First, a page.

Following is the full text of the speech (English only) by the Acting Financial Secretary, Mr Stephen Ip, at World Bank, PECC and HKMA Conference on "A Public-Private Dialogue for Decision-Makers on Financial Co-operation and Regionalism in East Asia" today (September 11):
Senator Stevenson, distinguished speakers, ladies and gentlemen,
I am delighted to be here today to launch this important and very timely conference on financial co-operation and regionalism in East Asia. Timely, because the latest global economic slowdown has heightened the need for closer co-operation between our economies. But before getting too serious, I would first like to extend a very warm welcome to you all, especially our visitors from overseas. I know you will enjoy your stay in Hong Kong, even if the heavens open up as they have for much of the summer.
This conference is part of a series promoted by the World Bank and the Pacific Economic Co-operation Council, together with various regional partners, to encourage frank and informal discussions between the public and private sectors on issues of mutual interest. In a region in which private initiative has been a driving force behind economic growth, it is only right that the private sector should play an important role in promoting the conference themes - financial co-operation, liberalisation and competition - topics on which it has much to say.
We don't have to look too far or think too hard to see why greater co-operation is necessary. Our region, with its largely open markets and dependence on exports, is highly sensitive to the current economic slowdown. Over the past few years, we have seen the devastating effects on both 'strong' and 'weak' economies of financial crisis resulting from a mixture of external shocks and internal weakness. And while economies have done much on their own to strengthen their domestic financial systems and institutions, more can be achieved, including through bilateral means. However, the real challenge is to work collectively and co-operatively for the good of the whole region: through assisting each other, exchanging information, pooling experience and resources, removing barriers and opening channels of communication.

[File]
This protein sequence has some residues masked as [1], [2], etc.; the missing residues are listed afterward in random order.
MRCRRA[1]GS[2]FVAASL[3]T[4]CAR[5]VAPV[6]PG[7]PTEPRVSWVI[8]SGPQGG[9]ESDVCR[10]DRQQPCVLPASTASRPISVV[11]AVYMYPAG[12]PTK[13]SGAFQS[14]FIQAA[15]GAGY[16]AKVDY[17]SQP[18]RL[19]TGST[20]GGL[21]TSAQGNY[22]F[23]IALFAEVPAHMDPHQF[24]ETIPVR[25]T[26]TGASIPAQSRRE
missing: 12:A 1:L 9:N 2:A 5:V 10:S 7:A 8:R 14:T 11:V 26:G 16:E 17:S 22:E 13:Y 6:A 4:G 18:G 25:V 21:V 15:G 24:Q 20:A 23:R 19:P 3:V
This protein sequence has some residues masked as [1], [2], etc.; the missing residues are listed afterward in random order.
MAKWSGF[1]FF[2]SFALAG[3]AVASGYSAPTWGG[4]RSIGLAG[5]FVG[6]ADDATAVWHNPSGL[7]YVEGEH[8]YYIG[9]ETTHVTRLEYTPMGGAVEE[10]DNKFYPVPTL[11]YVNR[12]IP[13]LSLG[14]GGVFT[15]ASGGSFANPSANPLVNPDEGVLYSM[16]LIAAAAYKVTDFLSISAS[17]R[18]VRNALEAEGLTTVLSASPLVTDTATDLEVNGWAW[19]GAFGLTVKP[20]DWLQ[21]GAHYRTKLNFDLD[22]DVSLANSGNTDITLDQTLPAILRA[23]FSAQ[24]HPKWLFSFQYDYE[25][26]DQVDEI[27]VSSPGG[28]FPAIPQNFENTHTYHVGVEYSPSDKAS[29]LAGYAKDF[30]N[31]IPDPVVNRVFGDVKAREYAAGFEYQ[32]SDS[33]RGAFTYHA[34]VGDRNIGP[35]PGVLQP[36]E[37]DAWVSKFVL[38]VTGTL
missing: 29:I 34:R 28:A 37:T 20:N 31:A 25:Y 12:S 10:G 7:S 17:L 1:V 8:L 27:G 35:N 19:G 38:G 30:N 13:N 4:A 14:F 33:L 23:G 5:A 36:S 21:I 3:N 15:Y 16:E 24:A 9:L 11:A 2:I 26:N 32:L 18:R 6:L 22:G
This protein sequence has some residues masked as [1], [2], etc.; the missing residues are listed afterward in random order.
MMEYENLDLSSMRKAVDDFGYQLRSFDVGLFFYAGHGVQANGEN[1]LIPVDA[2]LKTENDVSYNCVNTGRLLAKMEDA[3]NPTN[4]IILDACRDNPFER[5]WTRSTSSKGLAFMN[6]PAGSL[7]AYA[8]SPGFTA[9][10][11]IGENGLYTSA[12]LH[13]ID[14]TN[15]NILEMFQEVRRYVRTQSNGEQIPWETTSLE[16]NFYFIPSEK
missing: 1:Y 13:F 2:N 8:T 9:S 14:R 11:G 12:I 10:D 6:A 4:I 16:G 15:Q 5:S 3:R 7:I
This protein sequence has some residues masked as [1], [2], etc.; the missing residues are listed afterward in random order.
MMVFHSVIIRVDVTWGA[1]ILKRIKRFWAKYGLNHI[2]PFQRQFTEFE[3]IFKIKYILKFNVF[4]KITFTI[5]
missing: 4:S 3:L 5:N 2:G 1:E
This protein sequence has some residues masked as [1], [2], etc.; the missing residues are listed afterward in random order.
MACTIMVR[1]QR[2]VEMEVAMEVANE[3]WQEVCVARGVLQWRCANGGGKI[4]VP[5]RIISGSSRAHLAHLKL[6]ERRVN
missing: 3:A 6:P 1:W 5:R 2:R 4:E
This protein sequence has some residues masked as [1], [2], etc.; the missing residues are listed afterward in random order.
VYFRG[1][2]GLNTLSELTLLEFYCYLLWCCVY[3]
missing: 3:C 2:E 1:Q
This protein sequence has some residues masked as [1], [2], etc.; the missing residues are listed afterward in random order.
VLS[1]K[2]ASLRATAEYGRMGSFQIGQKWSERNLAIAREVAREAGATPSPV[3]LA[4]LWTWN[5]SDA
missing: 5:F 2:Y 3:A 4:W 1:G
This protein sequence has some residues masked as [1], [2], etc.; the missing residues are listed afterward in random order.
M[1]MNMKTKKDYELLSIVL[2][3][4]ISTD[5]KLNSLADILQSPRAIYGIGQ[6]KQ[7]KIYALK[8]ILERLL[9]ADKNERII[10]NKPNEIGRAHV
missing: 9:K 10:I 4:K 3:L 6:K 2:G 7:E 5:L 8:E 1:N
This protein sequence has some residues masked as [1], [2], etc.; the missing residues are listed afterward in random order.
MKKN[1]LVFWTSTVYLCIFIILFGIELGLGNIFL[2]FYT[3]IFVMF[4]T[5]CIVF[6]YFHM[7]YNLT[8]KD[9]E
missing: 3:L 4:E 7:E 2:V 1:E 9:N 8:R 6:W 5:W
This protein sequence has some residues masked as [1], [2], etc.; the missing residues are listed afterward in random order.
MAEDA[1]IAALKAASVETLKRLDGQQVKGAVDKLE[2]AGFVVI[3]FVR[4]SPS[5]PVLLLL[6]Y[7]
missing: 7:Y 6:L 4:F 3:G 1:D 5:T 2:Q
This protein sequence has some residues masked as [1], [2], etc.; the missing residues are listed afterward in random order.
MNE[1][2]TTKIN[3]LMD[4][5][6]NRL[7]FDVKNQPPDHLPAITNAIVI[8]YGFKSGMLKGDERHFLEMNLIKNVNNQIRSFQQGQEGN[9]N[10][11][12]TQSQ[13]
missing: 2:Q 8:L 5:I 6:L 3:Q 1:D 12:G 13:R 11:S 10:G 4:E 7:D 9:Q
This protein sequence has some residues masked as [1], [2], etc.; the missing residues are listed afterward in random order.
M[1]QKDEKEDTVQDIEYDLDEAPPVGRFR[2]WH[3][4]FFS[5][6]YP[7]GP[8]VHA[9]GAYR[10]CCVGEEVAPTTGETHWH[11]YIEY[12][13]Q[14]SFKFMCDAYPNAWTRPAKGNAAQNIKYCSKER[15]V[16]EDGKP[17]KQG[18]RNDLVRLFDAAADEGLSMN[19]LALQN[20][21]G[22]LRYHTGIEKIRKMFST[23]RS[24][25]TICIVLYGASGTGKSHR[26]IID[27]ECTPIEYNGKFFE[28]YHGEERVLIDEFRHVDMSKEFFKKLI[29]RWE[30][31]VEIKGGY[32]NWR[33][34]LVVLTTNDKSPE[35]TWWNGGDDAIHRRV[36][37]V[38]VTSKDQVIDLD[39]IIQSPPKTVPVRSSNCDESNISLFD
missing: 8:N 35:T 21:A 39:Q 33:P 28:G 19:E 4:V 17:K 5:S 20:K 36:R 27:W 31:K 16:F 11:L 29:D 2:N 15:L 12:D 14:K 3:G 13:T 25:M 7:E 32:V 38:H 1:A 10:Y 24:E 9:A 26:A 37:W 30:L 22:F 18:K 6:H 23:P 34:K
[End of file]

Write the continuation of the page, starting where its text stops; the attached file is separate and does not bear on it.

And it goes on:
This is not always an easy matter in a region as diverse and as complex as our own, but we share a common interest in stability and growth. And we should not underestimate what has already been achieved. At the official level, financial co-operation can be traced back at least to the 1970s, with the introduction of the ASEAN Swap Arrangement. The pace has intensified since then, particularly over the past few years. Now, in the light of the experience of the Asian financial crisis, discussions are under way on co-operation in economic and market surveillance, regional financial integration, monitoring of capital flows and the production of early warning signals. We look forward to seeing more concrete proposals being developed on these in the near future.
Some areas will require more long-term treatment, and a good deal of patience, such as the establishment of an Asian Monetary Fund and the creation of an Asian Currency Unit, which are only at the intellectual discussion stage. Still more remote is the possibility of an Asian Monetary Union. Nevertheless, there is no reason why we should not start addressing the subject at the conceptual level, particularly at a time when monetary union is in progress in another continent which is just as diverse and complex. So, I am pleased to see from your programme that the concept is no longer regarded as just an impractical pipe dream, but an option to be explored.